Characteristics of the Moroccan Dresses and Their Relationship to Culture and Civilization
Al-Hussain Al-Edreesi (Morroco)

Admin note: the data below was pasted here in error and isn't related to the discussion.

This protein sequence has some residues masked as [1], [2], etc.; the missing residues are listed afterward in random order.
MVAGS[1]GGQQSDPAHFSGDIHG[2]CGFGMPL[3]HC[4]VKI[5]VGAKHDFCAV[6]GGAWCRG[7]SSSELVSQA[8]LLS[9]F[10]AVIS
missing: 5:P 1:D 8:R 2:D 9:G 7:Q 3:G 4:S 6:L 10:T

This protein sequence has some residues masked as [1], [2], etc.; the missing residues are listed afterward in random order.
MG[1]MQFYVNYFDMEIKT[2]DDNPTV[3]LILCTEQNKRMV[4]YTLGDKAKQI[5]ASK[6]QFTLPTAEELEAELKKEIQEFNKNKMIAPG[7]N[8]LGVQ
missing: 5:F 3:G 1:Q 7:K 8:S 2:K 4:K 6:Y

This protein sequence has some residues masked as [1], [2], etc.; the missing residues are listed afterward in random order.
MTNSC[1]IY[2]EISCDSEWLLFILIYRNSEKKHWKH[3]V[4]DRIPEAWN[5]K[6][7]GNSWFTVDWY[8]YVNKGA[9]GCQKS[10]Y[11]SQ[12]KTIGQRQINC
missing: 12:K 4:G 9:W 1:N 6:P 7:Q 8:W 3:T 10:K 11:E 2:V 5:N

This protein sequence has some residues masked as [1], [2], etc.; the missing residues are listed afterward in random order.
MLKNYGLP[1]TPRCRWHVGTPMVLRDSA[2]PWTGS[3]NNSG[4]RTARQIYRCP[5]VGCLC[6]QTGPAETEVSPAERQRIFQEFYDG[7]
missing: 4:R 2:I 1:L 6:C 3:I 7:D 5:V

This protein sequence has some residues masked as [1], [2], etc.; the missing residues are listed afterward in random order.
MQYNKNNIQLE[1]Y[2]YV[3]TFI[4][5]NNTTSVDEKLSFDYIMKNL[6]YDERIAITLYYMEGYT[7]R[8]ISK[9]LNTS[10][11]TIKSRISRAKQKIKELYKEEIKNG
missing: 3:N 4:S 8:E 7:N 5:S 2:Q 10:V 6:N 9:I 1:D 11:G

The aim of this research paper is to show that dresses have multiple cultural and artistic values that go beyond their main function. Dresses nowadays can be seen as an archeological material that hugely aroused the curiosity of historians, philosophers, sociologists, economists, different artists and craftsmen. All these people are studying the tiniest particulars of dresses, their fabric and color, their form, the way they are cut out and sewed. This study is done in a way that provides a deep vision of the spirit of time and of the prevailing traditions. Clothes mirror the present status of the society, its specific circumstances and level of life. The colors of clothes, their form and the material from which they are made are determined by the cultural and geographical spaces. This can be observed in the different styles of national dresses whose production was not merely a spontaneous and naive work. Their production was rather subjected to an artistic vision that was derived from some specific qualities of the culture and the civilization that were sustained by the national egos of the country. A number of Moroccan scientists have set out to document the Moroccan dresses and their features. Among them was Aba Abdulla Mohammed Al-Wajdi from the city of Fes, who wrote a book entitled: “Talisman of Minds and Reminder of Ethics”. In this book, he described more than two hundred pieces of clothes: some of them where old-fashioned and others were modern. This valuable book was, unfortunately, lost. Hassan Al-Wazzan, another specialist in Moroccan dresses, gives the following description of the women dresses in Morocco: “Women dresses are so beautiful, although in the hot days, women do not wear but a shirt with ugly, hanging-down pants. In the winter days, they wear wide-sleeved dresses that are sewed from the front, resembling men’s clothes. When going out, they wear long trousers covering their legs and veils that conceal heads and the rest of the body. Also, they cover the face with a piece of fabric that makes apparent only their eyes and they put in their ears big, golden earrings inlaid with lovely, precious stones. Their wrists are encircled by bracelets that are made from gold, while the bracelet that surrounds the woman’s hand weighs around 350 grams. Women who do not belong to the top elite adorn themselves with silver bracelets and hang silver anklets on their feet. Thus, residents of the city of Fes, women and men, wear pants, which they never wore before, but they are satisfied with that. The author indicates that the professional differentiation in Fes had required wearing a particular dress that matches the type of profession. As a result, each professional unit has an equivalent unit of clothes that corresponds to its nature and that distinguishes it from other professions. Hassan Al-Wazzan referred to this phenomenon in the second century of the Hegira, when he described the life of porters, indicating that “these people are working, dressed in short clothes of the same color, and when the work finishes, they wear whatever they wish”. The origins of the Moroccan clothes are intertwined with the Moroccan personality and with its characteristics, which are relevant to national culture and civilization. A proof of this is the fact that clothes transcendent religious beliefs. This is the reason why Moroccan Jewish people shares with Moroccan Muslims wearing burnoose, “Kisa’a” (garment), and “Tashameer” (cloaks). Similarly, the dress of the local Jewish woman does not differ much from the dresses of the rest of women in the Moroccan society. In accordance with the prevailing dressing traditions, the Moroccan Jewish woman shares with her Muslim counterparts many types of clothes, such as “izar” (shawl), “Hayek” (weaver), “Durra’a’’ (jubbah, loose outer garment), and “Tashameer” (cloaks). This fact symbolizes the unity of the features of the Moroccan dress that are related to culture and civilization. This unity rises above ideological differences, thus embodying the essence and real value of the close relationship between identity, on the one hand, and values of artistic beauty, love, equality, and humanistic unity that embraces diversity and multiplicity, on the other hand.